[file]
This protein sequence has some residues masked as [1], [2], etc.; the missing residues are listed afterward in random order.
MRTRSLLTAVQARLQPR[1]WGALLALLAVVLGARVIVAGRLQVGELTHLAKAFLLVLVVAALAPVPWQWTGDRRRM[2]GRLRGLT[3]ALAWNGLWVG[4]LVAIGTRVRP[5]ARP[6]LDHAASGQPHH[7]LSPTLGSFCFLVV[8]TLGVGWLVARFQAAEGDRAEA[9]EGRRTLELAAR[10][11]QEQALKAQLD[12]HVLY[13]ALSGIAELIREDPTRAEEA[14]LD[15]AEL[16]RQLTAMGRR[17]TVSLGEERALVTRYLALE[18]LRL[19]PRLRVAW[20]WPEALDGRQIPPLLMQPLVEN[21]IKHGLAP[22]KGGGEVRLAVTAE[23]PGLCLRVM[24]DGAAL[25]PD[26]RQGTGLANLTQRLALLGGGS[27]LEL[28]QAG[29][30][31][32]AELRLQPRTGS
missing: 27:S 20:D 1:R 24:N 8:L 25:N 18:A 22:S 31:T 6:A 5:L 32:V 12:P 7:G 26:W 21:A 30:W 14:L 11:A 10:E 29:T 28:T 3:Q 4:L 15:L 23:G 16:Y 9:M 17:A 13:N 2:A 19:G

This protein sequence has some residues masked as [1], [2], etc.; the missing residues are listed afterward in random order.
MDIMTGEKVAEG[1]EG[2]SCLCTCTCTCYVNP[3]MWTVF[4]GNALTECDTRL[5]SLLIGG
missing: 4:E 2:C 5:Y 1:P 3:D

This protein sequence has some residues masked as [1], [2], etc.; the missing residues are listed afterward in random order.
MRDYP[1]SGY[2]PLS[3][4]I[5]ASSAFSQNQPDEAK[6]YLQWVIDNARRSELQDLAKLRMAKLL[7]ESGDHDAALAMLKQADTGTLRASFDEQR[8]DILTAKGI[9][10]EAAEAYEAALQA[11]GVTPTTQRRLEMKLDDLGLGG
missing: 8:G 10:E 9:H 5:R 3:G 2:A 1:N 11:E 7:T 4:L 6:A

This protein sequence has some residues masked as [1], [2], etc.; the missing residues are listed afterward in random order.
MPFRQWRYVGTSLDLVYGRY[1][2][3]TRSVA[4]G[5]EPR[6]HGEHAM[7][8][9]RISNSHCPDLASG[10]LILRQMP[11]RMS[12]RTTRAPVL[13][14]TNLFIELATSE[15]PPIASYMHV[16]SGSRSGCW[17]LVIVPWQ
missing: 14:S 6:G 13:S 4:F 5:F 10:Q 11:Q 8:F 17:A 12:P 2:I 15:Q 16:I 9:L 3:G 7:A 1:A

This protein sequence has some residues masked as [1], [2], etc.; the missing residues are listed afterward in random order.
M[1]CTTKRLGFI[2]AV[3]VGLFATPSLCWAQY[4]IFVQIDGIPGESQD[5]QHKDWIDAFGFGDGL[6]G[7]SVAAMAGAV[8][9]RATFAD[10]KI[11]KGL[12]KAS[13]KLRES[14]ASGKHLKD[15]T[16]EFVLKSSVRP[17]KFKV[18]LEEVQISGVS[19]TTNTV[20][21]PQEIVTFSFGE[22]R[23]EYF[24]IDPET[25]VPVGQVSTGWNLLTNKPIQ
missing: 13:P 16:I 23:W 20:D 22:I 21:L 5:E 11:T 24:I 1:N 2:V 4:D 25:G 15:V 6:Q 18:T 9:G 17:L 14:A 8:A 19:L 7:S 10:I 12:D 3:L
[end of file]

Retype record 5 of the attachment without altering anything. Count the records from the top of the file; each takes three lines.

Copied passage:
This protein sequence has some residues masked as [1], [2], etc.; the missing residues are listed afterward in random order.
M[1]CTTKRLGFI[2]AV[3]VGLFATPSLCWAQY[4]IFVQIDGIPGESQD[5]QHKDWIDAFGFGDGL[6]G[7]SVAAMAGAV[8][9]RATFAD[10]KI[11]KGL[12]KAS[13]KLRES[14]ASGKHLKD[15]T[16]EFVLKSSVRP[17]KFKV[18]LEEVQISGVS[19]TTNTV[20][21]PQEIVTFSFGE[22]R[23]EYF[24]IDPET[25]VPVGQVSTGWNLLTNKPIQ
missing: 13:P 16:I 23:W 20:D 22:I 21:L 5:E 11:T 24:I 1:N 2:V 4:D 25:G 15:V 6:Q 18:T 9:G 17:L 14:A 8:A 19:L 7:S 10:I 12:D 3:L